Princes William and Harry are set to open up about their mother, the late Diana, Princess of Wales, in two separate documentaries to mark the 20th anniversary of her death.
The royals have asked the BBC and ITV to make the emotional documentaries as they discuss the days after her passing when they were just 15 and 12 years old, when she died in a car crash in Paris in 1997. They will allegedly reveal their memories in the days following the accident.
William, 34, and Harry, 32, have asked the two channel networks to make the programmes and have personally selected close friends and family to take part. Some will speak publicly about Diana's death for the very first time.
One of Diana's closest friends Julie Samuel – who is godfather to Prince George – is reported to be featured along with Diana's Brother Lord Spencer, now 52, who gave a powerful eulogy at her funeral.
According to The Sunday Times, a source said: "The Duke and Prince Harry have selected close friends and family members to speak about Diana, and some will be speaking about her publicly for the first time."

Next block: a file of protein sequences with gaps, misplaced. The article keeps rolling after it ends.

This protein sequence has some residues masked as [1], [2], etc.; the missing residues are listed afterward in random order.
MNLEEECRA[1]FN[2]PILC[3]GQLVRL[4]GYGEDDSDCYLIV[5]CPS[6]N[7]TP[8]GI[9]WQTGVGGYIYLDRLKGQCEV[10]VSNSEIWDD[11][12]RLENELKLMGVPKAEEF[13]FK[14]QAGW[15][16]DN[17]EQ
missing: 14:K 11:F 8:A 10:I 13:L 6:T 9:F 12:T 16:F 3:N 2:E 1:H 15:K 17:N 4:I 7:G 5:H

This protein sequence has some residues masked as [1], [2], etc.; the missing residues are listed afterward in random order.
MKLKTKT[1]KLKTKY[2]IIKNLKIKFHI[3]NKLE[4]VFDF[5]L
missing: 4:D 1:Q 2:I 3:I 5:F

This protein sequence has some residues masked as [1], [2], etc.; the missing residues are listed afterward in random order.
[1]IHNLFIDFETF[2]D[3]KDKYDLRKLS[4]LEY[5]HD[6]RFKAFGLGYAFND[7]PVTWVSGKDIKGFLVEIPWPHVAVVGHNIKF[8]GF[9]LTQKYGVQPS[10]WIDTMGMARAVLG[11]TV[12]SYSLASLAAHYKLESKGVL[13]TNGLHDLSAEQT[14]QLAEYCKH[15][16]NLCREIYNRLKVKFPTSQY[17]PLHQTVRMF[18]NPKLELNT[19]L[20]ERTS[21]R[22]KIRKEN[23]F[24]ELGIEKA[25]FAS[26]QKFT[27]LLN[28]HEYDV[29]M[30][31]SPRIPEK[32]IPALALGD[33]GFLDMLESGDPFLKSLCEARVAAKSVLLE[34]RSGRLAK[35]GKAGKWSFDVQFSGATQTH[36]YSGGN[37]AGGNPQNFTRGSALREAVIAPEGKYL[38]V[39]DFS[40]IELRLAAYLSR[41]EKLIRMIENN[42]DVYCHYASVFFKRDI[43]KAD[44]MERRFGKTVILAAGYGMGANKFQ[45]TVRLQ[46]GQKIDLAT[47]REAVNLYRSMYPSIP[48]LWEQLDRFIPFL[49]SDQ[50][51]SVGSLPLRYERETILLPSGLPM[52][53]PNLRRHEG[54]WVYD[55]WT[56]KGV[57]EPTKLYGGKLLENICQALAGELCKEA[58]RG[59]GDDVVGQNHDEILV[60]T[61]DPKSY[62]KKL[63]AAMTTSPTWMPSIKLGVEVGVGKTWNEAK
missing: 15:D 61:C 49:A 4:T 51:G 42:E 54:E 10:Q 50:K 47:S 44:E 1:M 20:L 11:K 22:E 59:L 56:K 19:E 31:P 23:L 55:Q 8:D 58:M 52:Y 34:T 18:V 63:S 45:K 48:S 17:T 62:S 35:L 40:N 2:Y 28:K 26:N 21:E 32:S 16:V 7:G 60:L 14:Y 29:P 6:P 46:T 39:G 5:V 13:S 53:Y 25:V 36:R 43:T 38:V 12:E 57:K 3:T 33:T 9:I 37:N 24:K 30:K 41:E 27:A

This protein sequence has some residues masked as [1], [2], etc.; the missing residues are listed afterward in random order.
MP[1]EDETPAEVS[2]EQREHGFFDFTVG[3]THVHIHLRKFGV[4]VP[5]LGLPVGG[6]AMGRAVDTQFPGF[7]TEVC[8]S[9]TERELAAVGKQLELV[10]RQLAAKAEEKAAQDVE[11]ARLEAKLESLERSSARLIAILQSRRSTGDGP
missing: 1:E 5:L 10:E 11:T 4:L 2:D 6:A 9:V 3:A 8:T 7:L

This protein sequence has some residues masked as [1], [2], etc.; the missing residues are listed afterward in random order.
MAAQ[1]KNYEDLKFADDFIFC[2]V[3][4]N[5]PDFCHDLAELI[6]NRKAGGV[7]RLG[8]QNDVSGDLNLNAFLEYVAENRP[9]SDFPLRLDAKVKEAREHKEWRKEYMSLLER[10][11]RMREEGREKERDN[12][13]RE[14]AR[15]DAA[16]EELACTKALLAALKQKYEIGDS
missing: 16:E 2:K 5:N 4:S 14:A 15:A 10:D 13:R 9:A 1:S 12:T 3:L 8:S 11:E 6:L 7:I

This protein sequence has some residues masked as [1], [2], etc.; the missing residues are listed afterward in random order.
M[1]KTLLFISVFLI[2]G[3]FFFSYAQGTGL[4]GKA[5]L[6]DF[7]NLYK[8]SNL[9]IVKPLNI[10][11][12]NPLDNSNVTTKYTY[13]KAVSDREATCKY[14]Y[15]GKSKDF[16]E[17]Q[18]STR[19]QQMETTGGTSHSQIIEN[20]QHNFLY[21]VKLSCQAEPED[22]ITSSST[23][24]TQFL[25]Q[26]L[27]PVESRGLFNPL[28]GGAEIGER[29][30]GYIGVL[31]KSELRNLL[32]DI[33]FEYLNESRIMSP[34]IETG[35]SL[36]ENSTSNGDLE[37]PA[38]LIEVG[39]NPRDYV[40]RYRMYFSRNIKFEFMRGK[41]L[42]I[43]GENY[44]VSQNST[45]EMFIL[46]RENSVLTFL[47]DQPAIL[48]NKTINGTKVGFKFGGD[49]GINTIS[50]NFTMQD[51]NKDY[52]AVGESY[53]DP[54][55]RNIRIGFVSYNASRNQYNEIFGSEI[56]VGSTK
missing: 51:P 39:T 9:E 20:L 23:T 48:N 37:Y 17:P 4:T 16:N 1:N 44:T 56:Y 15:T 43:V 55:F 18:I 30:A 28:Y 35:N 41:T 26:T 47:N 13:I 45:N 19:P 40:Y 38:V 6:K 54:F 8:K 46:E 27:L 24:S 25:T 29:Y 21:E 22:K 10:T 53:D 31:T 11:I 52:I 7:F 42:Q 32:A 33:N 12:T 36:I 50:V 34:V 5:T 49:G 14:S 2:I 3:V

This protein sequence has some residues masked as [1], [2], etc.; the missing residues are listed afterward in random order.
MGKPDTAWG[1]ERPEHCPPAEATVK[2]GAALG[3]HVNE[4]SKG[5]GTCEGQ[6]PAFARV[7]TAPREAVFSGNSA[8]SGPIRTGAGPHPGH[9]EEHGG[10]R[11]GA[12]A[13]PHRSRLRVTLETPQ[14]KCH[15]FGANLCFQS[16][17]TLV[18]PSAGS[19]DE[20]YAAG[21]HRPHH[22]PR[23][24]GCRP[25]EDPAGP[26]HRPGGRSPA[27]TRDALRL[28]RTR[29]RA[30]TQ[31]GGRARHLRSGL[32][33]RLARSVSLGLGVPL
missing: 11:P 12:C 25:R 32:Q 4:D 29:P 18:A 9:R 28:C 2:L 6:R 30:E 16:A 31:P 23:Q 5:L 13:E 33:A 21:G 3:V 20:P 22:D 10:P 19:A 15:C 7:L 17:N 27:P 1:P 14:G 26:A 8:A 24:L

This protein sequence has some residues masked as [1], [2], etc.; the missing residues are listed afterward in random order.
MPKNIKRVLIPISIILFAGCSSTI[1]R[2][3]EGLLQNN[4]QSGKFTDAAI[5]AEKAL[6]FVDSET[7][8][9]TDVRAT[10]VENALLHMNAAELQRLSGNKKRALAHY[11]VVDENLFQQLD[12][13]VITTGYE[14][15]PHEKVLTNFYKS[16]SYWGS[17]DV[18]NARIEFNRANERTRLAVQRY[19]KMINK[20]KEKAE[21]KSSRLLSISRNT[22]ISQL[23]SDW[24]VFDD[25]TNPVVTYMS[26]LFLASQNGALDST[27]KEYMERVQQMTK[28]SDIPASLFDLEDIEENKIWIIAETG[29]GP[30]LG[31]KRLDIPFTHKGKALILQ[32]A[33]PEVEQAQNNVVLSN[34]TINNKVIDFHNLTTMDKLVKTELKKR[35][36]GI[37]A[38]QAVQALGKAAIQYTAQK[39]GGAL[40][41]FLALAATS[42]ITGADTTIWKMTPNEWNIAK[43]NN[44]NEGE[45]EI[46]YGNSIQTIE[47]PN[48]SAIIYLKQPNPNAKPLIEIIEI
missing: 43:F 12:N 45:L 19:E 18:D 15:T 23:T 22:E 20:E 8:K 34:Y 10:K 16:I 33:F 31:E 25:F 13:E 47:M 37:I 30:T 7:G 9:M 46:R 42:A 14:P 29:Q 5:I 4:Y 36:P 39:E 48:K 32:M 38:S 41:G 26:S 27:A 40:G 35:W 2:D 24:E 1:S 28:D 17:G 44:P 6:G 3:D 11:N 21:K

The ITV documentary will be the first to air in July, one month before Diana's anniversary death on 31 August, and will focus more on her legacy and achievements in her work for causes such as HIV and landmines. Since her passing, both William and Harry have continued her legacy in their choice of charity work.
The second programme on the BBC in August will then focus on the more moving subject of the crash, as relatives recall the reactions globally to her death on 31 August 1997.
In another nod to the 20th anniversary of their mother's death, William and Harry will build a permanent memorial statue of their mother in the public gardens of Kensington Palace. The Queen has reportedly approved of the poignant tribute.
The brothers said in a joint statement: "It has been 20 years since our mother's death and the time is right to recognise her positive impact in the UK and around the world with a permanent statue.
"Our mother touched so many lives. We hope the statue will help all those who visit Kensington Palace to reflect on her life and legacy."
On Saturday (8 April), the princes joined their father Charles at the 100th anniversary of the Battle of Vimy Ridge in France. The royal family were accompanied by Canadian Prime Minister Justin Trudeau and French President Francois Hollande.